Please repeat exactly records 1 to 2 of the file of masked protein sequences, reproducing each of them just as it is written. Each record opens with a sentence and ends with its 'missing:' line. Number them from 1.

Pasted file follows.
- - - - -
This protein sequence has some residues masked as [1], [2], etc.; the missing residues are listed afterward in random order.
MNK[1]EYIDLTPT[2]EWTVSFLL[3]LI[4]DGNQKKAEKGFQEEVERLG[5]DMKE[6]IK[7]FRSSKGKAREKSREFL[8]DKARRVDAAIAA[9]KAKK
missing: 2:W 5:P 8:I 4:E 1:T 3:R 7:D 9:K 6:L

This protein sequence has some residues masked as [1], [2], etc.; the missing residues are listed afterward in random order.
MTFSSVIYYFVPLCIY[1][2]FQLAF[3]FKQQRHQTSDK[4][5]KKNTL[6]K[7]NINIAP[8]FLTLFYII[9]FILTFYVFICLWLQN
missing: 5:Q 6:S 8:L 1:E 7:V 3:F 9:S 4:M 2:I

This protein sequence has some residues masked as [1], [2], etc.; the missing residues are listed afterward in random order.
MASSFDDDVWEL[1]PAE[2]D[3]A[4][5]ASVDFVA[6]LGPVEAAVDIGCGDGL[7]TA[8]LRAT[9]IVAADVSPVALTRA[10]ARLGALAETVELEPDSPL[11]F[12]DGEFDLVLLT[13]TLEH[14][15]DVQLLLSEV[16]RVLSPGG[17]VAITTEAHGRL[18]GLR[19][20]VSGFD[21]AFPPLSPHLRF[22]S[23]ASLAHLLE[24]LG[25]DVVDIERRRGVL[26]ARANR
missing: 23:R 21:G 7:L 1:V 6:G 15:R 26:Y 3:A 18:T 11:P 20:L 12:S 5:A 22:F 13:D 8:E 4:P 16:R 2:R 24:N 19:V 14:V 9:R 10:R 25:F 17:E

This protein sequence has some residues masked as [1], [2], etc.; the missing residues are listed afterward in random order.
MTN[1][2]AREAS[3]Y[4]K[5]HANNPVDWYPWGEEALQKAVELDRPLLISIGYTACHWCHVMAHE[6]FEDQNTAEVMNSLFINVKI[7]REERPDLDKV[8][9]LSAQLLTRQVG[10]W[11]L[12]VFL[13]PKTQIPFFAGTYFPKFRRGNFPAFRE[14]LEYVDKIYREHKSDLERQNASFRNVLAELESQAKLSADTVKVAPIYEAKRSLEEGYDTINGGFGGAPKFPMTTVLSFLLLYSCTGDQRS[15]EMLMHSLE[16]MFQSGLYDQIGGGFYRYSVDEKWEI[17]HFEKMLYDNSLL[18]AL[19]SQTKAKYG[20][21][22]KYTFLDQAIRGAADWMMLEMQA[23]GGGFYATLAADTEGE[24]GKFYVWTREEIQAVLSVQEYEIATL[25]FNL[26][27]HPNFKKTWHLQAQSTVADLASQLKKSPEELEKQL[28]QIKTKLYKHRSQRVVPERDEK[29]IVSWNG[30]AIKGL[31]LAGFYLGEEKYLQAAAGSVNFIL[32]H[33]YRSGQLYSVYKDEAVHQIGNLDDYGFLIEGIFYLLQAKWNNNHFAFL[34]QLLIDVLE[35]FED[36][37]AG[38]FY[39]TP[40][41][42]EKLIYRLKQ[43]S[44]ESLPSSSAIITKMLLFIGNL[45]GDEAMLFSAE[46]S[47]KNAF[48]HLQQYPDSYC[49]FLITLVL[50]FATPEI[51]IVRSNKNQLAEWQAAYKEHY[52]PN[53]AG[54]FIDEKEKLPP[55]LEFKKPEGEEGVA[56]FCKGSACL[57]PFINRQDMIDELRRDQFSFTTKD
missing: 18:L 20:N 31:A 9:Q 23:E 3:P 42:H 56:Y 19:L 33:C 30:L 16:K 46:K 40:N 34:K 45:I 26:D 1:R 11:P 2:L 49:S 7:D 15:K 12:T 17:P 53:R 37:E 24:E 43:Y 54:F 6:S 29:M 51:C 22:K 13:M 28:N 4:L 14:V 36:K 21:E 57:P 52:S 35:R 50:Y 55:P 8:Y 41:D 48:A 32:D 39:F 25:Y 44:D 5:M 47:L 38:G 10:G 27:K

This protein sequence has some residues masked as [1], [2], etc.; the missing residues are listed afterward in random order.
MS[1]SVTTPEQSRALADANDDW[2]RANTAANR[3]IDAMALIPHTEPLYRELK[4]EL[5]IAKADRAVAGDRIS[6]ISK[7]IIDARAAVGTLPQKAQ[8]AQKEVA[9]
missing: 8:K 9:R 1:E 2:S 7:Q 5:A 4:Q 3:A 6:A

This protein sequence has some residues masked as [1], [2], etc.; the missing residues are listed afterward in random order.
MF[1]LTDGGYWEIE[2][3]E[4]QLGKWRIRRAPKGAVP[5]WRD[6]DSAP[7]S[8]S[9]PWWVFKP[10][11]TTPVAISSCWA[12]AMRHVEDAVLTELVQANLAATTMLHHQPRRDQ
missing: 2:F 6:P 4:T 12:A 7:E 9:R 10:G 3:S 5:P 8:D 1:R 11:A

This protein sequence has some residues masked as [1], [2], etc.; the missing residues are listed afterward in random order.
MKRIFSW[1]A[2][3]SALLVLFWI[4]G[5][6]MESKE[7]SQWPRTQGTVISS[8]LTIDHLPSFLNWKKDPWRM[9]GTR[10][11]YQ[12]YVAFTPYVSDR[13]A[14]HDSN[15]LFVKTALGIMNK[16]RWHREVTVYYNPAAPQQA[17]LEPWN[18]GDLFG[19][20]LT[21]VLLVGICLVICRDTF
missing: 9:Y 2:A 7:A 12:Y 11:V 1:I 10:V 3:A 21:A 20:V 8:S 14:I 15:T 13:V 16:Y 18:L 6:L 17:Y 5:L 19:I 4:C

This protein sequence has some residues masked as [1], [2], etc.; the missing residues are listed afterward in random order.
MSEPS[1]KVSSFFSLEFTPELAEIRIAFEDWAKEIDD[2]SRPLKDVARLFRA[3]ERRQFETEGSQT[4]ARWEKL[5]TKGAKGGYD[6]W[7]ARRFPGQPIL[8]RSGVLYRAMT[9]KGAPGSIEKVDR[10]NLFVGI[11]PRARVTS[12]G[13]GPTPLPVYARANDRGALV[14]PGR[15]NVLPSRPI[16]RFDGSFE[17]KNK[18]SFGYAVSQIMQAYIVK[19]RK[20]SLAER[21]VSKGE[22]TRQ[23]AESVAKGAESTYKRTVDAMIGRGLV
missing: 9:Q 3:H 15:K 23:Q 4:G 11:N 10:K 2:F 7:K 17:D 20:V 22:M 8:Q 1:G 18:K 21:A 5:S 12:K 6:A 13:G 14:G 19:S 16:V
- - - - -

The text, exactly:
This protein sequence has some residues masked as [1], [2], etc.; the missing residues are listed afterward in random order.
MNK[1]EYIDLTPT[2]EWTVSFLL[3]LI[4]DGNQKKAEKGFQEEVERLG[5]DMKE[6]IK[7]FRSSKGKAREKSREFL[8]DKARRVDAAIAA[9]KAKK
missing: 2:W 5:P 8:I 4:E 1:T 3:R 7:D 9:K 6:L

This protein sequence has some residues masked as [1], [2], etc.; the missing residues are listed afterward in random order.
MTFSSVIYYFVPLCIY[1][2]FQLAF[3]FKQQRHQTSDK[4][5]KKNTL[6]K[7]NINIAP[8]FLTLFYII[9]FILTFYVFICLWLQN
missing: 5:Q 6:S 8:L 1:E 7:V 3:F 9:S 4:M 2:I